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Government of Western Samoa Report of the Commission to Inquire into and Report upon the Organization of District and Village Government in Western Samoa

(k) Government Action on This Report

(k) Government Action on This Report

128. It has always been understood that Government policy on the vitally important subjects of our inquiry will not be finally determined till the people of all districts in Western Samoa, as well as the Legislative Assembly and the Fono of Faipule, have been given a full opportunity to study our report and express their opinions upon the recommendations contained in it. With this intended course of action we are in full agreement. It is, indeed, desirable that the decisions of the Government should be taken with the full support of the country. For these reasons, we particularly welcomed the request made to us by Your Excellency that we should include in our recommendations something in regard to the most effective way of spreading an understanding of this report.

129. The first step, in our opinion, after the release of the report by Your Excellency, should be its printing in both Samoan and English and its wide distribution throughout Samoa. We know, from the experience of our malaga, how keenly the ali‘i and faipule in every district are looking forward to learning of the conclusions reached at the end of our work. They, as well as many others, will be anxious to study our recommendations.

130. We have had to make our final report a somewhat lengthy document, however, and we realize that there will be some who will find difficulty in studying it in full. We have therefore arranged to have a page 48 short summary of the recommendations prepared, and we suggest that this should also be printed in English and Samoan and distributed with the full report.

131. Some points in the report are certain not to be completely clear to all readers. There is therefore a need to provide a means by which such points of doubt can be resolved. We consider that a request should be made to the Director of Broadcasting to allow time for the answering of questions sent in. We suggest that, after copies of the report have been distributed, an invitation should be broadcast to all who are uncertain of the full meaning of any of our recommendations to send in their queries to 2A P. Such questions should be passed on to the present Secretary of the Commission, who would make arrangements to obtain answers. At that time, as we fully realize, the Commission will have ceased to exist and our personal responsibilities will have been discharged. Our desire to see a satisfactory outcome of our work, however, will remain. Those of us who are within reach of Apia are prepared to meet together, when required, in order to work out the correct answers to questions sent in. This we are prepared to do in a purely voluntary capacity, because of the importance of the service to be rendered to Samoa.

132. We have also considered how we can best assist in building up a full understanding of our proposals by means of personal explanation to the people of our districts. Our conclusion is that it is best to make no formal arrangements in this matter. Every member will, of course, be asked to explain points that are not clear, and all will do so to the best of their ability. It seems wisest to allow discussion of the report to take place completely freely. When the assistance of members of the Commission is needed, it will, no doubt, be asked for.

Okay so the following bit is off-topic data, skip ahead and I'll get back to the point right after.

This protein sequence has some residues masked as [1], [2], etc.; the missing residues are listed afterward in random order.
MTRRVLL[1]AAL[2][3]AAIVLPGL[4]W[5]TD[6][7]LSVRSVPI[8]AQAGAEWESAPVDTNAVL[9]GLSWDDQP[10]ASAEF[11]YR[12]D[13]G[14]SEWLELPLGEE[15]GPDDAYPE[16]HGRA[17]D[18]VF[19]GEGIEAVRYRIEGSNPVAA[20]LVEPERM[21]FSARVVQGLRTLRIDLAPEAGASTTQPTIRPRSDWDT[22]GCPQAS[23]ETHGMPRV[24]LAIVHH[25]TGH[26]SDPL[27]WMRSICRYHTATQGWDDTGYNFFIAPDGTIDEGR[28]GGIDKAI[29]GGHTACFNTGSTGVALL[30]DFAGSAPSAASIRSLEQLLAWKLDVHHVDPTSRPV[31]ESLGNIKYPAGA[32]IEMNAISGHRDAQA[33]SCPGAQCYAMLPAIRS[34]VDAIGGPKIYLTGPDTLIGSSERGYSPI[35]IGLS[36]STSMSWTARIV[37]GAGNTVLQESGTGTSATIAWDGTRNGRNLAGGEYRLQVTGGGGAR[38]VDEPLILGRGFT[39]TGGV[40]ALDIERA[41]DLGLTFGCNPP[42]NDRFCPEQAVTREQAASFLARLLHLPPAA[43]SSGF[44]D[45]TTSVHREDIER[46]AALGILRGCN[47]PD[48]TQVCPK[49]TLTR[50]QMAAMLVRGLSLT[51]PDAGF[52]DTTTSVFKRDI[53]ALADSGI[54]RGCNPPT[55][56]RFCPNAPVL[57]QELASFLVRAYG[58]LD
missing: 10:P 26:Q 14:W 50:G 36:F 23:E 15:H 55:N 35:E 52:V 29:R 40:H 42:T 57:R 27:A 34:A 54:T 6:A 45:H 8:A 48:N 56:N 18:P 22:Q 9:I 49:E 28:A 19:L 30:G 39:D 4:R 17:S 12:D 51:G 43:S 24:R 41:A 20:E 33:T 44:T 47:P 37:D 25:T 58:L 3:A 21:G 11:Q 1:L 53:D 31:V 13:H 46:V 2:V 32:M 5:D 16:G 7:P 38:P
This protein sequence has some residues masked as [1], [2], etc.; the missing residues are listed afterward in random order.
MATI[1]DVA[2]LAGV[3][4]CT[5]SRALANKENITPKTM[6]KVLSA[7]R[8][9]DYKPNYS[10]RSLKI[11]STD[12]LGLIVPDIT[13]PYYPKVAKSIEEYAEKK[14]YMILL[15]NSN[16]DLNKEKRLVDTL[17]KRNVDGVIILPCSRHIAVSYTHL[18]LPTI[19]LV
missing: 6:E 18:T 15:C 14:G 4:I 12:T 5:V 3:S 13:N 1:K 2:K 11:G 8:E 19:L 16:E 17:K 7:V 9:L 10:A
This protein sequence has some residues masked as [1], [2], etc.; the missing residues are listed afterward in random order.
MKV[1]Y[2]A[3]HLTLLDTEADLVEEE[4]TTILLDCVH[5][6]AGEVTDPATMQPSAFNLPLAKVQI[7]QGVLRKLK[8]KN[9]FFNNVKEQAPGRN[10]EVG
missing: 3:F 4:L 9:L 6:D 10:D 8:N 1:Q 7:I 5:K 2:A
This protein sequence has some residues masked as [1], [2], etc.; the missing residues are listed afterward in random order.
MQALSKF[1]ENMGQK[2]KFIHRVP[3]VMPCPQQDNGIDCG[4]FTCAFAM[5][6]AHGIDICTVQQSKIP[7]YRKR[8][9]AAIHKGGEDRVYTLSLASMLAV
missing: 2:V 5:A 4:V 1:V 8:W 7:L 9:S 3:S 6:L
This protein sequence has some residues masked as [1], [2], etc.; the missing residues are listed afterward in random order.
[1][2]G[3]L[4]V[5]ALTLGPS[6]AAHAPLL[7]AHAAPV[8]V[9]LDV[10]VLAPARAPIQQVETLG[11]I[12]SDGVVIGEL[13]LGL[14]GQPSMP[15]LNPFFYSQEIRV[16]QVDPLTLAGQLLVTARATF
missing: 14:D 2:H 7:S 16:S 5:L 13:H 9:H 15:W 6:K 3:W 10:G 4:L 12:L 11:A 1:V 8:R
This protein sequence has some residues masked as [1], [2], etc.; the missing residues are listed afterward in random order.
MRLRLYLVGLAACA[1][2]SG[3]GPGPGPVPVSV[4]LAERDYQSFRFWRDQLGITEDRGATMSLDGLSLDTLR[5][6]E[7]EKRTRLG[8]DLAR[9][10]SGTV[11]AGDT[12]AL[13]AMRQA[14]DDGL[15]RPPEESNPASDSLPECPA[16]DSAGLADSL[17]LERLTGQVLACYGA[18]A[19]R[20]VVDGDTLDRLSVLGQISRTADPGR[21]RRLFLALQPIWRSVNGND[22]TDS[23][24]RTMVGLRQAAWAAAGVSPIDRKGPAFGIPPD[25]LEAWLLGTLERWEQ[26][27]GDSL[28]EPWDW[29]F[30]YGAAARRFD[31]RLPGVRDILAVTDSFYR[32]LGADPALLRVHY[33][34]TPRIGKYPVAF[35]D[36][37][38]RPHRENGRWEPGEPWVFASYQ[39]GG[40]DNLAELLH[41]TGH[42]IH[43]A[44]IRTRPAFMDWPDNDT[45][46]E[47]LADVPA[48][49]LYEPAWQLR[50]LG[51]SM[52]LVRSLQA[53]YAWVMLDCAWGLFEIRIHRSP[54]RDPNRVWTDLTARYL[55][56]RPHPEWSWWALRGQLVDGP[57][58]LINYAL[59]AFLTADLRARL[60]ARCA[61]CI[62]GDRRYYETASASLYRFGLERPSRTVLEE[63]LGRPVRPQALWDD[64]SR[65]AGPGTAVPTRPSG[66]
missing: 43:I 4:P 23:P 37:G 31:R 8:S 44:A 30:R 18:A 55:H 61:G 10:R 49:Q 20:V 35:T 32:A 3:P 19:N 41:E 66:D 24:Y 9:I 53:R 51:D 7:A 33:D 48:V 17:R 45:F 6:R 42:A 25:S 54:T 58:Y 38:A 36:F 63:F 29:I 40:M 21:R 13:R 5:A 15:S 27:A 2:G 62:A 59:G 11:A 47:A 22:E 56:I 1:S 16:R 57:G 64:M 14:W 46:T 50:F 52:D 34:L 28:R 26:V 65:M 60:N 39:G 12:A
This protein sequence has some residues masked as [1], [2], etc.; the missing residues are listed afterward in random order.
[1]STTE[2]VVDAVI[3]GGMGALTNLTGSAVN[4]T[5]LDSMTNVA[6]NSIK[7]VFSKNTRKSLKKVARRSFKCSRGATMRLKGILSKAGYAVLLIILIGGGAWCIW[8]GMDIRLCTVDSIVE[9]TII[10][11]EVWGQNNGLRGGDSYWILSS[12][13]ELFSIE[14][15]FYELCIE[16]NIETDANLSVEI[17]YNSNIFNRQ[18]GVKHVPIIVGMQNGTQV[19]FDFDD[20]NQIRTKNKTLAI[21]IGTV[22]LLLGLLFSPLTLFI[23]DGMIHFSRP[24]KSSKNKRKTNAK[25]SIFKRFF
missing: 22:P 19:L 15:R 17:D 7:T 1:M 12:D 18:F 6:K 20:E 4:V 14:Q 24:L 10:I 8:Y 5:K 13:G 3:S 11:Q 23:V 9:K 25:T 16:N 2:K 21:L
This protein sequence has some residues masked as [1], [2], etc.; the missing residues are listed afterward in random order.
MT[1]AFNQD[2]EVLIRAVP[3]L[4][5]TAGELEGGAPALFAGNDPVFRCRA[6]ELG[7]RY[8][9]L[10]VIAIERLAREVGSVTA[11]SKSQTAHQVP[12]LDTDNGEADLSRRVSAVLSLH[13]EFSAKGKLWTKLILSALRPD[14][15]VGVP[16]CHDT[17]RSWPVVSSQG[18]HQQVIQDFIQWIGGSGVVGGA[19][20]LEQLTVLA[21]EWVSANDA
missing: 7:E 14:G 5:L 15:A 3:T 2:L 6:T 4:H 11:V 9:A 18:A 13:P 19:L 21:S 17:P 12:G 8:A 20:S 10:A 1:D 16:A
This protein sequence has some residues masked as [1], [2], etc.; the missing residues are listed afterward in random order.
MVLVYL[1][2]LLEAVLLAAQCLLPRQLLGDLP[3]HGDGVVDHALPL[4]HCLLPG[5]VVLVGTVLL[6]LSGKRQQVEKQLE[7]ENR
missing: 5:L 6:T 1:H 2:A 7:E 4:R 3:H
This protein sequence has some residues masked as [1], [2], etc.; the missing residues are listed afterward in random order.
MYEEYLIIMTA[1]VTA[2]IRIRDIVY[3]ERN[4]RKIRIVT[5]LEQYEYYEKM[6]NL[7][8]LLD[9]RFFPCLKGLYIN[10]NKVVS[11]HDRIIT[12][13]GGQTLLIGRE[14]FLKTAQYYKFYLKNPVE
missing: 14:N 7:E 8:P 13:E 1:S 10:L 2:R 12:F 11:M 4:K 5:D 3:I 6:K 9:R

133. As we wrote in our first report, the full implementation of our proposals will be a lengthy and difficult task. For this reason, we venture to express the hope that the Government will take certain preliminary steps while discussion of the report by officials and by the districts is still going on. A thorough analysis should be made as soon as possible of the evidence which we received during our malaga, in order to provide a complete and systematic statement of the present organization of district and village affairs. Had time allowed, we should have made this analysis ourselves; but it has not been possible to do so within the time limits of our inquiry. Such an analysis has not actually been necessary to us in the working-out of our recommendations. The records of evidence in their present form have served as a sufficient guide. The District and Village Government Board, however, will undoubtedly need a comprehensive statement of the present situation of the type to which we refer. It will give the Board a most necessary basis from which to consider the proposals for the recognition of their powers submitted by district page 49 and village authorities. We therefore recommend that the Government arrange for an analysis of the evidence to be made as soon as possible by a Government officer. When drafted, this should be carefully checked in respect of each district to make sure of its accuracy before it comes into use by the District and Village Government Board.

134. We also consider that study should begin at once of the legal changes which would be necessary to give effect to our recommendations. Certain amendments will, we believe, be necessary in Acts of the New Zealand Parliament, as well as in Orders in Council and in local Ordinances. It will require time to work out the exact character of the necessary amendments, as well as to draft the substantive part of the legislation to bring our recommendations into force.

135. By following the course of action which we have outlined, the Government should be able to ensure that within twelve months of the receipt of this report it is well on the way towards the attainment of the goal that has for so long been desired by the people of Samoa.